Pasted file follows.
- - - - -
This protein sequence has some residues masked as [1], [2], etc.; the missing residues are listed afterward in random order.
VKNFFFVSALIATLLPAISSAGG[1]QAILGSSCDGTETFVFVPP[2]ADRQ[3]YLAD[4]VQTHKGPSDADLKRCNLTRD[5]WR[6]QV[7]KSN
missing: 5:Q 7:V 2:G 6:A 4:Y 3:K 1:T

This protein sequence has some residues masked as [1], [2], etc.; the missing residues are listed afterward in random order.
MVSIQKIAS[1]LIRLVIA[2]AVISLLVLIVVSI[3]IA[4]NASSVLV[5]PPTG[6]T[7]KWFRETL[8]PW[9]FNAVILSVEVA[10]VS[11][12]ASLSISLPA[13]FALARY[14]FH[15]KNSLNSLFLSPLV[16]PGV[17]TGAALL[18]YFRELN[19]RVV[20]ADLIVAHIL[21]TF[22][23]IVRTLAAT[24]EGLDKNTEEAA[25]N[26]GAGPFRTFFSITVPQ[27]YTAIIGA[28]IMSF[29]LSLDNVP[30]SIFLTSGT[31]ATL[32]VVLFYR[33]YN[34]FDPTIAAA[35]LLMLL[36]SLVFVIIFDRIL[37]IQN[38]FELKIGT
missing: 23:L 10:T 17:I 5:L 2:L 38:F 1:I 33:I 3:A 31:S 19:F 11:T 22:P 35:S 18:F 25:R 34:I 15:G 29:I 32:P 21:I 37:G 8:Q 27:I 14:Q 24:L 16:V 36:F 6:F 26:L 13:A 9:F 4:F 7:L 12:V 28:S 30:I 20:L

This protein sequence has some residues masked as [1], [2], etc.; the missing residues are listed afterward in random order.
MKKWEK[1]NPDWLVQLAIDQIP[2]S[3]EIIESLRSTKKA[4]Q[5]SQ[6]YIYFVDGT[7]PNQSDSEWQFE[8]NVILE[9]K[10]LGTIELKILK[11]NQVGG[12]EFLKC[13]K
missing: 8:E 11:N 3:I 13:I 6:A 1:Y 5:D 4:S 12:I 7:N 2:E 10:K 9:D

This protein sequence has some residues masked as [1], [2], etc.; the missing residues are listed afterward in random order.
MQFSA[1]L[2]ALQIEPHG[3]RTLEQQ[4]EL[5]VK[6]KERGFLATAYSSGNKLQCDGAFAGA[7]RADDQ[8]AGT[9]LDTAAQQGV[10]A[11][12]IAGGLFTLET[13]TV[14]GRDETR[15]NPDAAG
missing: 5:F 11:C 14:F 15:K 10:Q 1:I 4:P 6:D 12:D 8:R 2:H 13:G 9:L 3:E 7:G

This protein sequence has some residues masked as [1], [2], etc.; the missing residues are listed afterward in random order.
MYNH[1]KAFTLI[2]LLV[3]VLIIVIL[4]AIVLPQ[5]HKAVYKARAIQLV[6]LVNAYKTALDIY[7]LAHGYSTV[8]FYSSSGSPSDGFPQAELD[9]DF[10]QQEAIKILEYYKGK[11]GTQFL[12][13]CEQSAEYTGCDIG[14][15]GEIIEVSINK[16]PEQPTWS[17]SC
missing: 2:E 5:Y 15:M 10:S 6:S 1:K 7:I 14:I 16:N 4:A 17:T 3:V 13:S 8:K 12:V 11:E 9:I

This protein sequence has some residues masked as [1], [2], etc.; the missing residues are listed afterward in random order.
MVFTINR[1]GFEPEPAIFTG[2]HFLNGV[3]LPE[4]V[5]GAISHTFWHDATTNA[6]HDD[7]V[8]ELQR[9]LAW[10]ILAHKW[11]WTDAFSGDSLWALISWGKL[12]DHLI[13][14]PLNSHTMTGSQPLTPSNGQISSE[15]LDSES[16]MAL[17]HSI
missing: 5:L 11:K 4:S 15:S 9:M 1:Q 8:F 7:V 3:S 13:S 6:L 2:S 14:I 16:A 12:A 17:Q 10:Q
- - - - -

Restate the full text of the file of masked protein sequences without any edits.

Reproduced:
This protein sequence has some residues masked as [1], [2], etc.; the missing residues are listed afterward in random order.
VKNFFFVSALIATLLPAISSAGG[1]QAILGSSCDGTETFVFVPP[2]ADRQ[3]YLAD[4]VQTHKGPSDADLKRCNLTRD[5]WR[6]QV[7]KSN
missing: 5:Q 7:V 2:G 6:A 4:Y 3:K 1:T

This protein sequence has some residues masked as [1], [2], etc.; the missing residues are listed afterward in random order.
MVSIQKIAS[1]LIRLVIA[2]AVISLLVLIVVSI[3]IA[4]NASSVLV[5]PPTG[6]T[7]KWFRETL[8]PW[9]FNAVILSVEVA[10]VS[11][12]ASLSISLPA[13]FALARY[14]FH[15]KNSLNSLFLSPLV[16]PGV[17]TGAALL[18]YFRELN[19]RVV[20]ADLIVAHIL[21]TF[22][23]IVRTLAAT[24]EGLDKNTEEAA[25]N[26]GAGPFRTFFSITVPQ[27]YTAIIGA[28]IMSF[29]LSLDNVP[30]SIFLTSGT[31]ATL[32]VVLFYR[33]YN[34]FDPTIAAA[35]LLMLL[36]SLVFVIIFDRIL[37]IQN[38]FELKIGT
missing: 23:L 10:T 17:I 5:L 2:L 38:F 1:I 33:I 3:A 31:S 19:F 11:T 22:P 35:S 18:F 25:R 34:I 15:G 29:I 32:P 21:I 37:G 8:Q 27:I 14:Q 24:L 16:V 36:F 6:F 26:L 13:A 9:F 4:F 7:L 12:V 28:S 30:I 20:L

This protein sequence has some residues masked as [1], [2], etc.; the missing residues are listed afterward in random order.
MKKWEK[1]NPDWLVQLAIDQIP[2]S[3]EIIESLRSTKKA[4]Q[5]SQ[6]YIYFVDGT[7]PNQSDSEWQFE[8]NVILE[9]K[10]LGTIELKILK[11]NQVGG[12]EFLKC[13]K
missing: 8:E 11:N 3:I 13:I 6:A 1:Y 5:D 4:S 12:I 7:N 2:E 10:K 9:D

This protein sequence has some residues masked as [1], [2], etc.; the missing residues are listed afterward in random order.
MQFSA[1]L[2]ALQIEPHG[3]RTLEQQ[4]EL[5]VK[6]KERGFLATAYSSGNKLQCDGAFAGA[7]RADDQ[8]AGT[9]LDTAAQQGV[10]A[11][12]IAGGLFTLET[13]TV[14]GRDETR[15]NPDAAG
missing: 5:F 11:C 14:F 15:K 10:Q 1:I 4:P 6:D 12:D 8:R 2:H 13:G 9:L 3:E 7:G

This protein sequence has some residues masked as [1], [2], etc.; the missing residues are listed afterward in random order.
MYNH[1]KAFTLI[2]LLV[3]VLIIVIL[4]AIVLPQ[5]HKAVYKARAIQLV[6]LVNAYKTALDIY[7]LAHGYSTV[8]FYSSSGSPSDGFPQAELD[9]DF[10]QQEAIKILEYYKGK[11]GTQFL[12][13]CEQSAEYTGCDIG[14][15]GEIIEVSINK[16]PEQPTWS[17]SC
missing: 2:E 5:Y 15:M 10:S 6:S 1:K 7:I 14:I 16:N 4:A 17:T 3:V 13:S 8:K 12:V 11:E 9:I

This protein sequence has some residues masked as [1], [2], etc.; the missing residues are listed afterward in random order.
MVFTINR[1]GFEPEPAIFTG[2]HFLNGV[3]LPE[4]V[5]GAISHTFWHDATTNA[6]HDD[7]V[8]ELQR[9]LAW[10]ILAHKW[11]WTDAFSGDSLWALISWGKL[12]DHLI[13][14]PLNSHTMTGSQPLTPSNGQISSE[15]LDSES[16]MAL[17]HSI
missing: 5:L 11:K 4:S 15:S 9:M 1:Q 8:F 7:V 3:S 13:S 6:L 2:S 14:I 16:A 12:A 17:Q 10:Q